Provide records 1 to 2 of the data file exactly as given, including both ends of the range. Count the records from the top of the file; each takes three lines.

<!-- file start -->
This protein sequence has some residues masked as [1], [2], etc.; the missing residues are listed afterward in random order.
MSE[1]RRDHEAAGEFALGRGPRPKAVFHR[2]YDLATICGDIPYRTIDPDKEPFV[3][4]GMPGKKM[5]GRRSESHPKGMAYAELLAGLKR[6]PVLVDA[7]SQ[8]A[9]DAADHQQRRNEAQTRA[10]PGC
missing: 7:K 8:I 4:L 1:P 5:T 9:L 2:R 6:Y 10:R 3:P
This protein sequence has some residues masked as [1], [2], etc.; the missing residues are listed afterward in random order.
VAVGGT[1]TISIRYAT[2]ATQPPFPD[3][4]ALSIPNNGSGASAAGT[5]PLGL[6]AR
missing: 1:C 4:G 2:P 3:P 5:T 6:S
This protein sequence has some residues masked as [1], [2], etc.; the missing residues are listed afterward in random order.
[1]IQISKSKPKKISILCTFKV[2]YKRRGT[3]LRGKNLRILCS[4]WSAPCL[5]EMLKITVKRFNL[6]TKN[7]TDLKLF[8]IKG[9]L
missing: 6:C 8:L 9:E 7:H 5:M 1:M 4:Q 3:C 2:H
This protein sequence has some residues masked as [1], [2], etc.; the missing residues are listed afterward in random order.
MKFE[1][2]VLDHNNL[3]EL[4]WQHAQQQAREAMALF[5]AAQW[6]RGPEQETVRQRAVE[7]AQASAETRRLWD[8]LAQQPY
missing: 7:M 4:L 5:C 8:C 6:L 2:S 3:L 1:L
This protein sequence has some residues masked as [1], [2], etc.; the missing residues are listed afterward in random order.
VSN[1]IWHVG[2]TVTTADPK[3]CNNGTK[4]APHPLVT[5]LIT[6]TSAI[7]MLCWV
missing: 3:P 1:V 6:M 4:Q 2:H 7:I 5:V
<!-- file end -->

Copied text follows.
This protein sequence has some residues masked as [1], [2], etc.; the missing residues are listed afterward in random order.
MSE[1]RRDHEAAGEFALGRGPRPKAVFHR[2]YDLATICGDIPYRTIDPDKEPFV[3][4]GMPGKKM[5]GRRSESHPKGMAYAELLAGLKR[6]PVLVDA[7]SQ[8]A[9]DAADHQQRRNEAQTRA[10]PGC
missing: 7:K 8:I 4:L 1:P 5:T 9:L 2:R 6:Y 10:R 3:P
This protein sequence has some residues masked as [1], [2], etc.; the missing residues are listed afterward in random order.
VAVGGT[1]TISIRYAT[2]ATQPPFPD[3][4]ALSIPNNGSGASAAGT[5]PLGL[6]AR
missing: 1:C 4:G 2:P 3:P 5:T 6:S